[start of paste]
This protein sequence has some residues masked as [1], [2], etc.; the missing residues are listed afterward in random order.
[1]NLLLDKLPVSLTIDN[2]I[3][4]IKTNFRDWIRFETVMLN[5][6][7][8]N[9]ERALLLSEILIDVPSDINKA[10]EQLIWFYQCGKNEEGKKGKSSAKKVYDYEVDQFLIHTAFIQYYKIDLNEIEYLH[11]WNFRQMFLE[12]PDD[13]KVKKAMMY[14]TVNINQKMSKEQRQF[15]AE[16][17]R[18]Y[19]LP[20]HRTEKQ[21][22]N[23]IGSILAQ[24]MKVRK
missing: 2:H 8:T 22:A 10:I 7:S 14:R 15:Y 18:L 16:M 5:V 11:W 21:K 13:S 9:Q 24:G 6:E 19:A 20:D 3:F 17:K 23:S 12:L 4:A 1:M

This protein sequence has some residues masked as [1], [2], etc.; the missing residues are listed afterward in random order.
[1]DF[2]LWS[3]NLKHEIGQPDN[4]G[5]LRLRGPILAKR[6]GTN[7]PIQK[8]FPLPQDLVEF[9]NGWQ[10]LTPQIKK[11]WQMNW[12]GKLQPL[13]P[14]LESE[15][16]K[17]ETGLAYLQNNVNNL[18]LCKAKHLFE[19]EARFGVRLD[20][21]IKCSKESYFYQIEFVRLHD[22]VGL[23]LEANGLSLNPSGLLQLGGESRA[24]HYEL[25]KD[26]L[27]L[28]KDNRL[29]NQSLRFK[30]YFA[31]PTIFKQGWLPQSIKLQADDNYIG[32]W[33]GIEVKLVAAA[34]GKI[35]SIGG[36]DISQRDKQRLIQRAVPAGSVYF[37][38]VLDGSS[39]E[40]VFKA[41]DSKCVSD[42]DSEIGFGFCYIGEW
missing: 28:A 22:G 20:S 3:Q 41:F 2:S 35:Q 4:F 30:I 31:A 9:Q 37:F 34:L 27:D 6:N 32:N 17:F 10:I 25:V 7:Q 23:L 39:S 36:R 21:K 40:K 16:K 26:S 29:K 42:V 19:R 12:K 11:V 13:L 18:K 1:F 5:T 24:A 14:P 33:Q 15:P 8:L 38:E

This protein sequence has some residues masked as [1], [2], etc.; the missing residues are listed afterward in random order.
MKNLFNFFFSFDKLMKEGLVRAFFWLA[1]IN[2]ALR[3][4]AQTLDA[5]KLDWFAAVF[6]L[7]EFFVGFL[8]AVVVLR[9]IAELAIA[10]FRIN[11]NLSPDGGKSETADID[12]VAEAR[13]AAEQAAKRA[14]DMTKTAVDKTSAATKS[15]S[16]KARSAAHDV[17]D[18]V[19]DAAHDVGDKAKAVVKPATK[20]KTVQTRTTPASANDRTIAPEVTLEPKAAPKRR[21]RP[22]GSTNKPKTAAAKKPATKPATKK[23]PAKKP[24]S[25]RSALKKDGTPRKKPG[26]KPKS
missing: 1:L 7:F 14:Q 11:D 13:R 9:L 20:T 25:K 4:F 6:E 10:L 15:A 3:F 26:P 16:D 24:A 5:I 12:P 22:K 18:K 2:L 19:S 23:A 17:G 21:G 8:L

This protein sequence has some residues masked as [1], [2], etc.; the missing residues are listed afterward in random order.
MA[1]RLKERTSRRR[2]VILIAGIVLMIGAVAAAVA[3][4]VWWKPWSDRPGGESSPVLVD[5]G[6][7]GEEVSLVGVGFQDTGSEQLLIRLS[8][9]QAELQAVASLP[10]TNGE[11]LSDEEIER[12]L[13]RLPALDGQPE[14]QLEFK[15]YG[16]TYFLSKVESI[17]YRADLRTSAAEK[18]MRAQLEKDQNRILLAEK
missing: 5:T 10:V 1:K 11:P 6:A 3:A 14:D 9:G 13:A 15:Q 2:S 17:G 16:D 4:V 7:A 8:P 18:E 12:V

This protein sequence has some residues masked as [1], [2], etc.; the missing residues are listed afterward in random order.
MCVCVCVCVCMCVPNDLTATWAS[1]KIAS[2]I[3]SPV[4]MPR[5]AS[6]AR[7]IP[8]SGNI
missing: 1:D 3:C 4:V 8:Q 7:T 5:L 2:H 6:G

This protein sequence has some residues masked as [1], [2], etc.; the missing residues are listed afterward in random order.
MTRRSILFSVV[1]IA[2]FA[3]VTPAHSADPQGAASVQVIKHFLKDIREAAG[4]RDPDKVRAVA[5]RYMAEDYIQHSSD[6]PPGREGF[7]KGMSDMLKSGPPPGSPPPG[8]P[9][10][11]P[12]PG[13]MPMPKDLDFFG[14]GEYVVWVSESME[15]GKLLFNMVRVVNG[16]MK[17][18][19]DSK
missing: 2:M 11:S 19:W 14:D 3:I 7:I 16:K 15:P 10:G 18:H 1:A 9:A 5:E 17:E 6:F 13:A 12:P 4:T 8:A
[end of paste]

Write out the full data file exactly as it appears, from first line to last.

This protein sequence has some residues masked as [1], [2], etc.; the missing residues are listed afterward in random order.
[1]NLLLDKLPVSLTIDN[2]I[3][4]IKTNFRDWIRFETVMLN[5][6][7][8]N[9]ERALLLSEILIDVPSDINKA[10]EQLIWFYQCGKNEEGKKGKSSAKKVYDYEVDQFLIHTAFIQYYKIDLNEIEYLH[11]WNFRQMFLE[12]PDD[13]KVKKAMMY[14]TVNINQKMSKEQRQF[15]AE[16][17]R[18]Y[19]LP[20]HRTEKQ[21][22]N[23]IGSILAQ[24]MKVRK
missing: 2:H 8:T 22:A 10:I 7:S 14:R 15:Y 18:L 16:M 5:V 11:W 21:K 13:S 9:Q 24:G 6:E 19:A 20:D 3:F 17:K 23:S 12:L 4:A 1:M

This protein sequence has some residues masked as [1], [2], etc.; the missing residues are listed afterward in random order.
[1]DF[2]LWS[3]NLKHEIGQPDN[4]G[5]LRLRGPILAKR[6]GTN[7]PIQK[8]FPLPQDLVEF[9]NGWQ[10]LTPQIKK[11]WQMNW[12]GKLQPL[13]P[14]LESE[15][16]K[17]ETGLAYLQNNVNNL[18]LCKAKHLFE[19]EARFGVRLD[20][21]IKCSKESYFYQIEFVRLHD[22]VGL[23]LEANGLSLNPSGLLQLGGESRA[24]HYEL[25]KD[26]L[27]L[28]KDNRL[29]NQSLRFK[30]YFA[31]PTIFKQGWLPQSIKLQADDNYIG[32]W[33]GIEVKLVAAA[34]GKI[35]SIGG[36]DISQRDKQRLIQRAVPAGSVYF[37][38]VLDGSS[39]E[40]VFKA[41]DSKCVSD[42]DSEIGFGFCYIGEW
missing: 28:A 22:G 20:S 3:Q 41:F 2:S 35:Q 4:F 30:I 31:A 9:Q 37:F 34:L 27:D 6:N 32:N 17:F 10:I 25:V 7:Q 23:L 39:S 36:R 21:K 40:K 16:K 26:S 29:K 42:V 19:R 12:K 11:V 13:L 18:K 1:F 5:T 24:A 14:P 33:Q 15:P 8:L 38:E

This protein sequence has some residues masked as [1], [2], etc.; the missing residues are listed afterward in random order.
MKNLFNFFFSFDKLMKEGLVRAFFWLA[1]IN[2]ALR[3][4]AQTLDA[5]KLDWFAAVF[6]L[7]EFFVGFL[8]AVVVLR[9]IAELAIA[10]FRIN[11]NLSPDGGKSETADID[12]VAEAR[13]AAEQAAKRA[14]DMTKTAVDKTSAATKS[15]S[16]KARSAAHDV[17]D[18]V[19]DAAHDVGDKAKAVVKPATK[20]KTVQTRTTPASANDRTIAPEVTLEPKAAPKRR[21]RP[22]GSTNKPKTAAAKKPATKPATKK[23]PAKKP[24]S[25]RSALKKDGTPRKKPG[26]KPKS
missing: 1:L 7:F 14:Q 11:D 13:R 9:L 20:T 25:K 4:F 6:E 10:L 15:A 3:F 26:P 16:D 24:A 5:I 12:P 22:K 18:K 2:L 19:S 23:A 17:G 21:G 8:L

This protein sequence has some residues masked as [1], [2], etc.; the missing residues are listed afterward in random order.
MA[1]RLKERTSRRR[2]VILIAGIVLMIGAVAAAVA[3][4]VWWKPWSDRPGGESSPVLVD[5]G[6][7]GEEVSLVGVGFQDTGSEQLLIRLS[8][9]QAELQAVASLP[10]TNGE[11]LSDEEIER[12]L[13]RLPALDGQPE[14]QLEFK[15]YG[16]TYFLSKVESI[17]YRADLRTSAAEK[18]MRAQLEKDQNRILLAEK
missing: 5:T 10:V 1:K 11:P 6:A 3:A 14:D 9:G 13:A 15:Q 2:S 17:G 16:D 4:V 7:A 8:P 18:E 12:V

This protein sequence has some residues masked as [1], [2], etc.; the missing residues are listed afterward in random order.
MCVCVCVCVCMCVPNDLTATWAS[1]KIAS[2]I[3]SPV[4]MPR[5]AS[6]AR[7]IP[8]SGNI
missing: 1:D 3:C 4:V 8:Q 7:T 5:L 2:H 6:G

This protein sequence has some residues masked as [1], [2], etc.; the missing residues are listed afterward in random order.
MTRRSILFSVV[1]IA[2]FA[3]VTPAHSADPQGAASVQVIKHFLKDIREAAG[4]RDPDKVRAVA[5]RYMAEDYIQHSSD[6]PPGREGF[7]KGMSDMLKSGPPPGSPPPG[8]P[9][10][11]P[12]PG[13]MPMPKDLDFFG[14]GEYVVWVSESME[15]GKLLFNMVRVVNG[16]MK[17][18][19]DSK
missing: 2:M 11:S 19:W 14:D 3:I 7:I 16:K 15:P 10:G 18:H 1:A 9:A 5:E 17:E 6:F 13:A 12:P 4:T 8:A